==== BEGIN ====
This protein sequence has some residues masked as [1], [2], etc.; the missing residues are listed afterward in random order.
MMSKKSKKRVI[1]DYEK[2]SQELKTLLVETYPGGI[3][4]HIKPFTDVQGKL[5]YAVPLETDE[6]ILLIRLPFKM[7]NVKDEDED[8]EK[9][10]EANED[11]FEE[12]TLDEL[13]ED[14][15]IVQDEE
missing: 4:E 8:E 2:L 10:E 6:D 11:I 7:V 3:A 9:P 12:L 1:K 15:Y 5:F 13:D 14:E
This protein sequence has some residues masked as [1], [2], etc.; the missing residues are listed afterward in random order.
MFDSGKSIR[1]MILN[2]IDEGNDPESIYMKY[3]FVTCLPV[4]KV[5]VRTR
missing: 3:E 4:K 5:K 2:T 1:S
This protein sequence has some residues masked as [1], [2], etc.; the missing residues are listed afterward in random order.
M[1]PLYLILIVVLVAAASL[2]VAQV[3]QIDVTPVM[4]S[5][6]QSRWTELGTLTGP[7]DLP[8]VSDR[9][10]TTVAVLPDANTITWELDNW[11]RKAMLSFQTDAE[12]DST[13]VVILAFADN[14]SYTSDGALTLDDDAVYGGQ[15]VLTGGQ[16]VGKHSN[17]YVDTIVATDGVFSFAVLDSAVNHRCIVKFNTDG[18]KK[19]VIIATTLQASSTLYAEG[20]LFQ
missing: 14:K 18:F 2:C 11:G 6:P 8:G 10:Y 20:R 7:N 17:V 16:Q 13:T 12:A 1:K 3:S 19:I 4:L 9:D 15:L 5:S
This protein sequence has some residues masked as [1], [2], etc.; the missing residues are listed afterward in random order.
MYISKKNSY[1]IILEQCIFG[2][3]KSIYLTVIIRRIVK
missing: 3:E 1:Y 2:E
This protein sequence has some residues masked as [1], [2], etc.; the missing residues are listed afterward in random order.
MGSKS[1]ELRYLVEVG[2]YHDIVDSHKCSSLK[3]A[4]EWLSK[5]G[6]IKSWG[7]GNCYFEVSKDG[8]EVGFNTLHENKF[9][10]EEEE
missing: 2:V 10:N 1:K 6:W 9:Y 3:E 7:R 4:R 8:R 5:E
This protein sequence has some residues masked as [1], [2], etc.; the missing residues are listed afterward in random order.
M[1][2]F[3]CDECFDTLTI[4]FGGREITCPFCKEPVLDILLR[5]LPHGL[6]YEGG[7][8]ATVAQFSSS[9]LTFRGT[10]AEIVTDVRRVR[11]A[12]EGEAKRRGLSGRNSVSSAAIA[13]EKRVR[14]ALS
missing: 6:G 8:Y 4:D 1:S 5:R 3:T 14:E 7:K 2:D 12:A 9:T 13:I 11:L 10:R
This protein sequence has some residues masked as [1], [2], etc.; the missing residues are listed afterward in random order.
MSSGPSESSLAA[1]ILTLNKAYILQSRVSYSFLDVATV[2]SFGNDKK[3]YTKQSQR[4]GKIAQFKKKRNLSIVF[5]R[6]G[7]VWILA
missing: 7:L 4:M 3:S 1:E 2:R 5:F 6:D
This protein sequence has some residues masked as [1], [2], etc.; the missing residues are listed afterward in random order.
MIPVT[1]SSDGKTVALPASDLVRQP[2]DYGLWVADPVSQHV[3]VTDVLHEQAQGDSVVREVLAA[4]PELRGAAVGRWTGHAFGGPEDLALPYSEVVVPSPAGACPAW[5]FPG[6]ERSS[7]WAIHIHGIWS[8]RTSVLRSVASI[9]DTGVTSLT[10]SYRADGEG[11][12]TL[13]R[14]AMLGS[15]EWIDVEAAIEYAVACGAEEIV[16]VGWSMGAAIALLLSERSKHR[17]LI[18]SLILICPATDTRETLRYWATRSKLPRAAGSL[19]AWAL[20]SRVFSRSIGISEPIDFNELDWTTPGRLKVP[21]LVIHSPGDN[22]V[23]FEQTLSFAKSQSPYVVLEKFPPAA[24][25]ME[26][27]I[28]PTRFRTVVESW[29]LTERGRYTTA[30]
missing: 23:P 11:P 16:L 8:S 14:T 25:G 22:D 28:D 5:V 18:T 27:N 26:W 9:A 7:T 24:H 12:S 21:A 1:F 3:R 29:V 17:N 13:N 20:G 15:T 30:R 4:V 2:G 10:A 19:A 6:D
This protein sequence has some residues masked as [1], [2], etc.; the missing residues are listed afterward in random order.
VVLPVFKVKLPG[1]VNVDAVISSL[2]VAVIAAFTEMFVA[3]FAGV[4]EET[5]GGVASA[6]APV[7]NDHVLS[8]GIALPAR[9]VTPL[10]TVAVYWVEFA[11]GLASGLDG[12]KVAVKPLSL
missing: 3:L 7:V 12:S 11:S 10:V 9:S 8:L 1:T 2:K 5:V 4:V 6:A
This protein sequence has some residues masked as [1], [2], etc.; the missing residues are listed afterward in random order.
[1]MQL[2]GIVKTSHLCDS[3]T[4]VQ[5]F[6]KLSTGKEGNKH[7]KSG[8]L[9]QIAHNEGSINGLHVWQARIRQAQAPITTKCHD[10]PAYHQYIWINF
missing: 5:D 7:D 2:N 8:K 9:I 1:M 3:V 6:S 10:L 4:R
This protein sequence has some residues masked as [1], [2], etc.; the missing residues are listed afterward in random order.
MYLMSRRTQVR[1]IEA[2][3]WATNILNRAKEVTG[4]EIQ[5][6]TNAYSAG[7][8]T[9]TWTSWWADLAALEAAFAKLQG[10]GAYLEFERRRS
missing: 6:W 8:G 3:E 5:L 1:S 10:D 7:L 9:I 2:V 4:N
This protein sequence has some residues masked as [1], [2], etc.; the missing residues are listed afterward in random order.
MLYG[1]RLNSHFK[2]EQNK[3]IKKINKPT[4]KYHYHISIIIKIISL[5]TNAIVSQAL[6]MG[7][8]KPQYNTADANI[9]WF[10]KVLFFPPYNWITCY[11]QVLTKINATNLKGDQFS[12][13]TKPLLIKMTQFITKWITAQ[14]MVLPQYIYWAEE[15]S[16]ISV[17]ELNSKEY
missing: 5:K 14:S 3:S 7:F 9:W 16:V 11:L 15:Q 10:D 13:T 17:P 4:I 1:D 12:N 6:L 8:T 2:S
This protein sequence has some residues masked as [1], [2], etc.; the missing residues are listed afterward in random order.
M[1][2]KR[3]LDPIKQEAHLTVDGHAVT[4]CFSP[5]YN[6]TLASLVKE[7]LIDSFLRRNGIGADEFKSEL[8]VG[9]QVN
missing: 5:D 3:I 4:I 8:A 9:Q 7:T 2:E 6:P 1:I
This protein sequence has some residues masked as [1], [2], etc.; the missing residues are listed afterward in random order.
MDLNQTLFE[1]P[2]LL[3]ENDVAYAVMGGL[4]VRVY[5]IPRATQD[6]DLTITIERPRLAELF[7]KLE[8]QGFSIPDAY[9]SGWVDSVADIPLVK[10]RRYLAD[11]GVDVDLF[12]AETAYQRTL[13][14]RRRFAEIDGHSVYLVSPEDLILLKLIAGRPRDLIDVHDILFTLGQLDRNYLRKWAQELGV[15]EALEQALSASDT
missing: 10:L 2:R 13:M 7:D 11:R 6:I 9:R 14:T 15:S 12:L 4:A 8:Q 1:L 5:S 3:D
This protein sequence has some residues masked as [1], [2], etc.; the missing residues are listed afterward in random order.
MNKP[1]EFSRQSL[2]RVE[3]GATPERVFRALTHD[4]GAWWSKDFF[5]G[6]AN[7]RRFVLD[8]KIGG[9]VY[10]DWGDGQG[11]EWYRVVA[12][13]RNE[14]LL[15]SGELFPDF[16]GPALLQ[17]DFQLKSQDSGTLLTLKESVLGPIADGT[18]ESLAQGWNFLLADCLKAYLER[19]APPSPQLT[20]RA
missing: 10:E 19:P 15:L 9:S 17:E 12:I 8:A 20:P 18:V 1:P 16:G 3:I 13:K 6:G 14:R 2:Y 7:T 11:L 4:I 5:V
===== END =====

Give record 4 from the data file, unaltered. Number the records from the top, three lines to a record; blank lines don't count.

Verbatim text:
This protein sequence has some residues masked as [1], [2], etc.; the missing residues are listed afterward in random order.
MYISKKNSY[1]IILEQCIFG[2][3]KSIYLTVIIRRIVK
missing: 3:E 1:Y 2:E